* Formal position adopted in Council of Ministers
* EC’s Reding says not as ambitious as Commission’s plan
* Talks now start on final agreement
* Chance of final deal before Spring recess (Adds ETNO reaction, details)
By Huw Jones
BRUSSELS, Nov 27 (Reuters) - European Union governments reached a deal on Thursday to increase competition in telecoms markets and offer consumers a wider choice of cheaper services.
“We have managed to reach political agreement within the Council of Ministers,” French Industry Minister Luc Chatel said at a meeting of EU telecoms ministers.
The European Parliament has joint say with EU governments over the package that was authored by EU Telecoms Commissioner Viviane Reding.
Negotiations now start on a final deal by ironing out the key differences between what Reding proposed and what parliament and governments have adopted so far.
Both governments and parliament have watered down Reding’s original proposal though it will still create a new EU telecoms regulatory body, introduce powers to split telecom operators into business units to boost competition.
Consumer rights are beefed up, by making it easier to switch operators by allowing them to move to a new phone company within just a day and keep their old number.
There was also an agreement to cap prices of roamed mobile phone texts and data downloading. [nLR90888]
“It is obvious our text is far more ambitious than the text on the table at the moment and which has now been agreed,” Reding told the ministers.
“The Commission will stick to its original position,” Reding said, adding later that some states will back her.
Britain, Sweden and the Netherlands abstained from Thursday’s vote due to concerns over different issues that will be taken up in negotiations with parliament.
“On the key points we still have work on the table but there is nothing which can give me the impression there will be a stop in the procedure,” said Catherine Trautmann, a French socialist member of parliament who is sponsoring the legislation.
“I am sure we can have a result before the end of the legislature,” Trautmann said.
The main elements of the package include:
-- Reding wanted a new EU-funded telecoms regulator that also looked at Internet security. Parliament wants a less powerful body, partly funded by the EU and excludes Internet security. EU states agreed to set up an even weaker body to simply coordinate decisions among national telecoms regulators;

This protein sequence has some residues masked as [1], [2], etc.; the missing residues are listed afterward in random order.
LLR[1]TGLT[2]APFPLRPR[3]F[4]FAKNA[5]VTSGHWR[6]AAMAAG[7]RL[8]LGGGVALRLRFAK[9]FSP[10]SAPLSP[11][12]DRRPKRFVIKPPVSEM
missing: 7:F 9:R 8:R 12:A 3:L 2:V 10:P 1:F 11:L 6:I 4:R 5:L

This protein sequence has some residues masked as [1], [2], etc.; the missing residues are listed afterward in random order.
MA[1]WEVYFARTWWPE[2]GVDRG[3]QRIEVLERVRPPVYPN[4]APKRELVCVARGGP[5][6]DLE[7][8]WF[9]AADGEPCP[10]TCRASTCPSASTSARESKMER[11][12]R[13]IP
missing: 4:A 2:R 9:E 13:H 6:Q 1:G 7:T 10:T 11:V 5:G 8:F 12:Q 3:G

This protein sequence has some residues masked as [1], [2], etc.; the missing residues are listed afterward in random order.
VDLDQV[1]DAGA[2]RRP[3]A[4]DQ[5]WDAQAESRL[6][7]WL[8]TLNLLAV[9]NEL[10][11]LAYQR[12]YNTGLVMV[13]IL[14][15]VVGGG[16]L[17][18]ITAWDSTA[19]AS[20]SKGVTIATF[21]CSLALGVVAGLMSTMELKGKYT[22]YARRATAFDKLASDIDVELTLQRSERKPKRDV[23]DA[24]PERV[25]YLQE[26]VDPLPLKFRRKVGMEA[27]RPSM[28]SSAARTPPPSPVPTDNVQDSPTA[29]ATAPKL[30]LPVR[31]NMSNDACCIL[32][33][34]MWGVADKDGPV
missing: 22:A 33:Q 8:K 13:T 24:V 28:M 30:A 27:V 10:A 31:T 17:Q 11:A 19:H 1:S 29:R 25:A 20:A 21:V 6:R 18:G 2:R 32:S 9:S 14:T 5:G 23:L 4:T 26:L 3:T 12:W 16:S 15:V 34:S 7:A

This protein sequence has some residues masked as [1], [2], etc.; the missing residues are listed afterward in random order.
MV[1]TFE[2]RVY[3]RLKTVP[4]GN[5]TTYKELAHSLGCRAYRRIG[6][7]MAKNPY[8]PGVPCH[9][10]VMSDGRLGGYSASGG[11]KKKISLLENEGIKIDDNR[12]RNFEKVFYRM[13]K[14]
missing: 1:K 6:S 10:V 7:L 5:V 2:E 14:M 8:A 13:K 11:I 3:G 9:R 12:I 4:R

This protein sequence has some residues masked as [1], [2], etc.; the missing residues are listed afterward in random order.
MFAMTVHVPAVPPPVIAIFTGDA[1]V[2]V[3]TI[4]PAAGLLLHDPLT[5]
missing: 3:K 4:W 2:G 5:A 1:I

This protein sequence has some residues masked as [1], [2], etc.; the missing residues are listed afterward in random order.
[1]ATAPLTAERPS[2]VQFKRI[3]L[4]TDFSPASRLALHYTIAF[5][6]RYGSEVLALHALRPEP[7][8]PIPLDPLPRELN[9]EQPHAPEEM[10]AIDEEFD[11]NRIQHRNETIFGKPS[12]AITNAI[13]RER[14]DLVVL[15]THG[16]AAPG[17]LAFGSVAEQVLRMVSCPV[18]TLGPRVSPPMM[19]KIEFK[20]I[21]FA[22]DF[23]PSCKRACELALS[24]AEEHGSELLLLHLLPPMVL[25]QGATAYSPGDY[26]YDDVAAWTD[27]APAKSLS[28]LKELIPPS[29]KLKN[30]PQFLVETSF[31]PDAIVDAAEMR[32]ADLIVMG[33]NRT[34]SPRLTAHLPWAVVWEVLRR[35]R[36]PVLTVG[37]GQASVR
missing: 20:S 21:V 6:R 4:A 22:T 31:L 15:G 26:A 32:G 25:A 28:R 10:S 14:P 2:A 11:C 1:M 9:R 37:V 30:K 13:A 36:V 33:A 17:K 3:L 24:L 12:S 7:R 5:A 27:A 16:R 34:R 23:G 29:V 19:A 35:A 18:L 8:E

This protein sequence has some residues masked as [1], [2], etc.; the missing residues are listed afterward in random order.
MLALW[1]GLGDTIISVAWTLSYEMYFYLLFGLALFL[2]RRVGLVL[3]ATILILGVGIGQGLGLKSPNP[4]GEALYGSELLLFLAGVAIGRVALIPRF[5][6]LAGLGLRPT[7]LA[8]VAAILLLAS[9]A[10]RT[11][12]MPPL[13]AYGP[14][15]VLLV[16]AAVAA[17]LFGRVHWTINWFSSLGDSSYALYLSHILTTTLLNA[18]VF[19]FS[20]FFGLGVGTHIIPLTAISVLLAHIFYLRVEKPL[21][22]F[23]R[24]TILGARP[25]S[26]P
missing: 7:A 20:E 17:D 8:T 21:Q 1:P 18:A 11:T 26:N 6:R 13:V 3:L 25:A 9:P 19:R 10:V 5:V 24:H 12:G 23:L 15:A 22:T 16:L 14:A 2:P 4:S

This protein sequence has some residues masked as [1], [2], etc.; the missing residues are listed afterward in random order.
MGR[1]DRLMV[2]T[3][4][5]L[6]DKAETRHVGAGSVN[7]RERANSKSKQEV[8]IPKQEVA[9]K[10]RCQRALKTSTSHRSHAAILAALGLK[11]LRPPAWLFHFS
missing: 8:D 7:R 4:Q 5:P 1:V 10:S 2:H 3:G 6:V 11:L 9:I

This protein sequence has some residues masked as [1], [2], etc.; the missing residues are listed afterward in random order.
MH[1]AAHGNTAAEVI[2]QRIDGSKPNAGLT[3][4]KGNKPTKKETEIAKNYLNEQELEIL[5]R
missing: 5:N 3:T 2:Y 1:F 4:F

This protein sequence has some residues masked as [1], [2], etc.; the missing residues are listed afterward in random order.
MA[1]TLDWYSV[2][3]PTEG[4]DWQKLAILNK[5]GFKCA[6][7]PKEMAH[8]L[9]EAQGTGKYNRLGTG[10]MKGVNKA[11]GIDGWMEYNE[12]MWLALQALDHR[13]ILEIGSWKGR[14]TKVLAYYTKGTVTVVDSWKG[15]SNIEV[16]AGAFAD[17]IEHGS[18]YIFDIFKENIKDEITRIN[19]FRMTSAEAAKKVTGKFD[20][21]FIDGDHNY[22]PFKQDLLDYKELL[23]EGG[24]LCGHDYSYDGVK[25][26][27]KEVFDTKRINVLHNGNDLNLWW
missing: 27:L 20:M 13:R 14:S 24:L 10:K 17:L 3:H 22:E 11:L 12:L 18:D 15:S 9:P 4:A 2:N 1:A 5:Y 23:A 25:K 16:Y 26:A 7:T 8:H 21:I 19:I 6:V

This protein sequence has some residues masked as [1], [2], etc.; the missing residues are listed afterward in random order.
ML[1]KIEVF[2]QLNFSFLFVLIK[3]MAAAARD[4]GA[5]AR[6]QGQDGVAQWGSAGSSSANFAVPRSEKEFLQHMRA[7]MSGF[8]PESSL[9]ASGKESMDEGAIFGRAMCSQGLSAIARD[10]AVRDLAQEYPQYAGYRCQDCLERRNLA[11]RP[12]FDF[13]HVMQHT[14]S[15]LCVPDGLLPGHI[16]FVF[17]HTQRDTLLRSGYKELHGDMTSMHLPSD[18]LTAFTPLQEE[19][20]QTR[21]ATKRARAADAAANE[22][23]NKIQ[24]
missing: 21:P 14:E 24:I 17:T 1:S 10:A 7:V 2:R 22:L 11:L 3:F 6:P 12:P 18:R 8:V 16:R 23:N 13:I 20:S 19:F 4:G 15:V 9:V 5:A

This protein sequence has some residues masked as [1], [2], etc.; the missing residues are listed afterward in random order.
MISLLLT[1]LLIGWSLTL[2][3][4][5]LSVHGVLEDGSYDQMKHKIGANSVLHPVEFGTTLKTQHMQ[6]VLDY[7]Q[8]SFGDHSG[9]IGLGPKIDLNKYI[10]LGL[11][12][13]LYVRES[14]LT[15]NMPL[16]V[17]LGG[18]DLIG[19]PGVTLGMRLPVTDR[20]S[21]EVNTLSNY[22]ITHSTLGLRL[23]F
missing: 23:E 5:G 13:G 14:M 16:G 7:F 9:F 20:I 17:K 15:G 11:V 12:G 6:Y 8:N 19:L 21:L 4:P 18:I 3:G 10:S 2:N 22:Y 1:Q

-- Reding sought a veto on steps taken by national regulators deemed insufficient to boost competition. Parliament watered this down in favour of effectively giving the new EU body the last word. EU states said regulators will only take account of the Commission’s opinion but must explain why if it is disregarded;
-- Reding wants some pan-EU coordination of managing spectrum or freeing up radio waves for new uses such as mobile television. Parliament backed some loose coordination but EU states insisted spectrum is a purely national competence.
-- Reding, parliament and now EU states agree that national regulators should have the option of forcing a telecoms group to “functionally separate” and run its network and services arms separately to give competitors full access to a network.
-- EU states backed parliament’s move to reject a French request that Internet service providers could cut off subscribers that download copyrighted material.
-- Parliament introduced risk-sharing so that operators who want to use someone else’s new network should contribute to building it. EU states agreed a dominant operator has to give access to its network and that the investment could be taken into account in the access fee;
ETNO, which represent big telecom operators like France Telecom FTE.PA, Deutsche Telekom DTEGn.DE and Telefonica TEF.MC said ministers missed an opportunity to encourage investments and recognise the risk they entail.
“Furthermore, in the current context of economic and financial crisis, the adoption of functional separation and a weakening of the conditions for its imposition goes against the objective of boosting next generation networks and sends a negative signal to investors,” said ETNO Director, Michael Bartholomew.
The adoption on Thursday of a formal position means there is now a stronger chance of a final deal before parliament goes into recess next spring ahead of its June elections. (Reporting by Huw Jones; editing by Simon Jessop and Rupert Winchester)